For now, Schroeder is concentrating on his senior season.

“I feel like we can win the division,” said Schroeder, whose Maroon Raiders currently sit atop the standings in the Super Essex Conference-Freedom Division.

If it happens, then it will be Schroeder leading the way. For sure.

“He’s going to get the ball,” Harbison said. “No doubt about that. I think he’s found his rhythm right now and we’re doing the smart thing by getting out of his way.”




Nutley senior guard/forward Nick Schroeder. Photo by Jim Hague

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Jim Hague | Observer Sports Writer

Sports Writer Jim Hague was with The Observer for 20+ years — and his name is one of the most recognizable in all of sports journalism. The St. Peter’s Prep and Marquette alum kicked off his journalism career post Marquette at the Daily Record, where he remained until 1985. Following shorts stints at two other newspapers, in September 1986, he joined the now-closed Hudson Dispatch, where he remained until 1991, when its doors were finally shut.

It was during his tenure at The Dispatch that Hague’s name and reputation as one of country’s hardest-working sports reporters grew. He won several New Jersey Press Association and North Jersey Press Club Awards in that timeframe.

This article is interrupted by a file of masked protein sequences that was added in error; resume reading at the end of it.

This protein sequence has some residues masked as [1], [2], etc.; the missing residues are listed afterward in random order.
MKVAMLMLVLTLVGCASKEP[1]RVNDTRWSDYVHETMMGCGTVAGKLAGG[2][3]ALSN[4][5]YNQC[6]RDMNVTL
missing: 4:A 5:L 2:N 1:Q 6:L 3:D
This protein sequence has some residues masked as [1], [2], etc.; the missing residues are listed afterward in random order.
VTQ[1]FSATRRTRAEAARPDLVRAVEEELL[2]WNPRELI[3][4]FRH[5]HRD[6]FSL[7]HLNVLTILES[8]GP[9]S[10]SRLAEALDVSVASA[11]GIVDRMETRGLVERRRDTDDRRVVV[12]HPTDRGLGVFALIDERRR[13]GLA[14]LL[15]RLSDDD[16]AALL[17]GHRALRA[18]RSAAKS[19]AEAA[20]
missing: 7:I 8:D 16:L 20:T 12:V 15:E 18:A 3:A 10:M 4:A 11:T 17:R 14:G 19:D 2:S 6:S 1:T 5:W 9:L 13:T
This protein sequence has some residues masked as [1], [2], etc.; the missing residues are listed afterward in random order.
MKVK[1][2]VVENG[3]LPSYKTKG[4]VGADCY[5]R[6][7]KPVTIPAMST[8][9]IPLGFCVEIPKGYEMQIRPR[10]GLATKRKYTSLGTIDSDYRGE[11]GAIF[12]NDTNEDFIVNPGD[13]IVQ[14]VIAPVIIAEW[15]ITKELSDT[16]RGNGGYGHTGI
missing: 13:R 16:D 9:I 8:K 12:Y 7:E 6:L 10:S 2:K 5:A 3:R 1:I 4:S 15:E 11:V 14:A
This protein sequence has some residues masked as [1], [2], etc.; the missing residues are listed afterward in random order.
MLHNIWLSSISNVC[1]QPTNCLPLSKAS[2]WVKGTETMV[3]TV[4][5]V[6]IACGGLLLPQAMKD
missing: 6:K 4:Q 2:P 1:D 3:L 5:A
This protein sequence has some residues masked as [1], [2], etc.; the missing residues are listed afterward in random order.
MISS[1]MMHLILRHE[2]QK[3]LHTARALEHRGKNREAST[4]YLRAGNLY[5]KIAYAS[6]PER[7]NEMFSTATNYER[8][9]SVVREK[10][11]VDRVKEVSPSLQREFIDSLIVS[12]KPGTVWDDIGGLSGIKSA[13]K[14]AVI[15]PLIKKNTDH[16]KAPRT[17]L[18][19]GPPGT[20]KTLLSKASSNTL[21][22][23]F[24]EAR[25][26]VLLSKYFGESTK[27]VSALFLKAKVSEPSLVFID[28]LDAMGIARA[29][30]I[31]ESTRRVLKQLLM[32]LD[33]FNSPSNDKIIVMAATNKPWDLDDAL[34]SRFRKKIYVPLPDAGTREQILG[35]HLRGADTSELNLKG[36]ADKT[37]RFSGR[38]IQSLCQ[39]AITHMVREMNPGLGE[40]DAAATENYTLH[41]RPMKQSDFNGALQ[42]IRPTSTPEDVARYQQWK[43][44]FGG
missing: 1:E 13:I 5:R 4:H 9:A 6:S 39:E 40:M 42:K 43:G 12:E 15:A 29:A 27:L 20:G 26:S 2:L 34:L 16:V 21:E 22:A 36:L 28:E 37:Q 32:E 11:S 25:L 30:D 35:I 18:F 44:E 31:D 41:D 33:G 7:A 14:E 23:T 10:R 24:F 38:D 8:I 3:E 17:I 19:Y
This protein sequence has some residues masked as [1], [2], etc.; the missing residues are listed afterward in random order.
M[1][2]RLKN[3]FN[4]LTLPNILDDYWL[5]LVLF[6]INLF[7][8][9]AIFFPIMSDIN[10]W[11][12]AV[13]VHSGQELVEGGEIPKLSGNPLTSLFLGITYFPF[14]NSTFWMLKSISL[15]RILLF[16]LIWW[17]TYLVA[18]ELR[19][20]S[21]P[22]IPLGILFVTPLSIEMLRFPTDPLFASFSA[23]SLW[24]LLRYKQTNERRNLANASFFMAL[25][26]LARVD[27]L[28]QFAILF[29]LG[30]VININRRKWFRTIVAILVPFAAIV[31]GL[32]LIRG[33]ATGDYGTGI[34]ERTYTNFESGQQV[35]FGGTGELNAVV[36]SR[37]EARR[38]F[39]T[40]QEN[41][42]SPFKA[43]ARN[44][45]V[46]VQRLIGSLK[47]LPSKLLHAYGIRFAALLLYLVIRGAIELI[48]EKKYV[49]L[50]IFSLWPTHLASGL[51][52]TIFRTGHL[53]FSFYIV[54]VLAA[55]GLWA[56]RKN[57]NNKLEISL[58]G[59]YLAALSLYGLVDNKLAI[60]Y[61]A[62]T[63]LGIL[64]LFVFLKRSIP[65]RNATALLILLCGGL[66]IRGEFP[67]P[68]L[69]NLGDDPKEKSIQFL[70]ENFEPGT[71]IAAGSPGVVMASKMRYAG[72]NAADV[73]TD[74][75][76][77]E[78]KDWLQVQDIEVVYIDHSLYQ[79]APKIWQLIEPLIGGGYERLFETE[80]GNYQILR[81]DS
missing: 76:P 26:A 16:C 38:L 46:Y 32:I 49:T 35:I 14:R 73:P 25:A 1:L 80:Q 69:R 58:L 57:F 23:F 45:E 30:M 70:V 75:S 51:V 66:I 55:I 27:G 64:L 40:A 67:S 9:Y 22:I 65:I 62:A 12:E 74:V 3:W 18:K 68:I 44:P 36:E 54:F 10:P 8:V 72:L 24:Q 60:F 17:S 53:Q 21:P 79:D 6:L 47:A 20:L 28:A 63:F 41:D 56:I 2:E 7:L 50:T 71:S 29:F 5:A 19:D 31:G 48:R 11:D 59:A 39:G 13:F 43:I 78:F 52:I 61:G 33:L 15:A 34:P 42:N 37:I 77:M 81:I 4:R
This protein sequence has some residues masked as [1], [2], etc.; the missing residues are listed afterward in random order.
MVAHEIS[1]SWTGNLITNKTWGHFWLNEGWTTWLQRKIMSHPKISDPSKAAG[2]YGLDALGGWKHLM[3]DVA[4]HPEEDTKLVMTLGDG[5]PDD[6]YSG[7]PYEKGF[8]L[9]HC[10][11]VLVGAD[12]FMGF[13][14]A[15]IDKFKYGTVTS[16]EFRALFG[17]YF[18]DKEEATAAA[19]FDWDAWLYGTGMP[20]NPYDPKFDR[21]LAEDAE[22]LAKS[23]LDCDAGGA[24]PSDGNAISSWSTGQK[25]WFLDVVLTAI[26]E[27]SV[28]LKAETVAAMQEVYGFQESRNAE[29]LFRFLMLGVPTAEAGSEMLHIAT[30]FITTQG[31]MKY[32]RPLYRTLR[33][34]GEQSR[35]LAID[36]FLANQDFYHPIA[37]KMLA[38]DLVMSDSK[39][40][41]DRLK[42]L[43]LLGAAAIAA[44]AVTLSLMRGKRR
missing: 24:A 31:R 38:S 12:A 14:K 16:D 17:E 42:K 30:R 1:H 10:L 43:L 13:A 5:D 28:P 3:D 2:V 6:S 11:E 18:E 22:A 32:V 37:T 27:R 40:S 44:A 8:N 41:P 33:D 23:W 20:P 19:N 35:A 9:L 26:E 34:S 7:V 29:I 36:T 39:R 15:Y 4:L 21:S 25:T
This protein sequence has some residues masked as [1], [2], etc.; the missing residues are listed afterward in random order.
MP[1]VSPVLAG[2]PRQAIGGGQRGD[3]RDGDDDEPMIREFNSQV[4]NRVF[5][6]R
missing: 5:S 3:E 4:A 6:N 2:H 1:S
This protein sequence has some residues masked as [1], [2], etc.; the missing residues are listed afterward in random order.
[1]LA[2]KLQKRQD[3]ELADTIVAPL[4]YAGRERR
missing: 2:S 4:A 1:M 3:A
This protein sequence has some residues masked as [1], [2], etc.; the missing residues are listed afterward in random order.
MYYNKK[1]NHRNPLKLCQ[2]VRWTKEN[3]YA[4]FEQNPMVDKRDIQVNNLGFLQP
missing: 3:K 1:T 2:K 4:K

In 1991, he became a columnist for The Hudson Reporter chain of newspapers — and he remains with them to this day.

In addition to his work at The Observer and The Hudson Reporter, Hague is also an Associated Press stringer, where he covers Seton Hall University men’s basketball, New York Red Bulls soccer and occasionally, New Jersey Devils hockey.

He’s also doing work at The Morristown Daily Record, the very newspaper where his journalism career began.

During his career, he also worked for Dorf Feature Services, which provided material for the Star-Ledger. While there, he covered the New York Knicks and the New Jersey Nets.

Hague is also known for his announcing work — and he’s done PA work for Rutgers Newark and NJIT.

Hague is the author of the book “Braddock: The Rise of the Cinderella Man.”